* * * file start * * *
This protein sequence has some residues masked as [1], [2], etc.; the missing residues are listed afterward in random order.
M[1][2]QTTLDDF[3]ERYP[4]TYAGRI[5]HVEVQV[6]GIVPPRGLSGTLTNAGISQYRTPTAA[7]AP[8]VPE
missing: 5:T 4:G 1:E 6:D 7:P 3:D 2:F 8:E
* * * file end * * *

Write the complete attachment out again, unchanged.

This protein sequence has some residues masked as [1], [2], etc.; the missing residues are listed afterward in random order.
M[1][2]QTTLDDF[3]ERYP[4]TYAGRI[5]HVEVQV[6]GIVPPRGLSGTLTNAGISQYRTPTAA[7]AP[8]VPE
missing: 5:T 4:G 1:E 6:D 7:P 3:D 2:F 8:E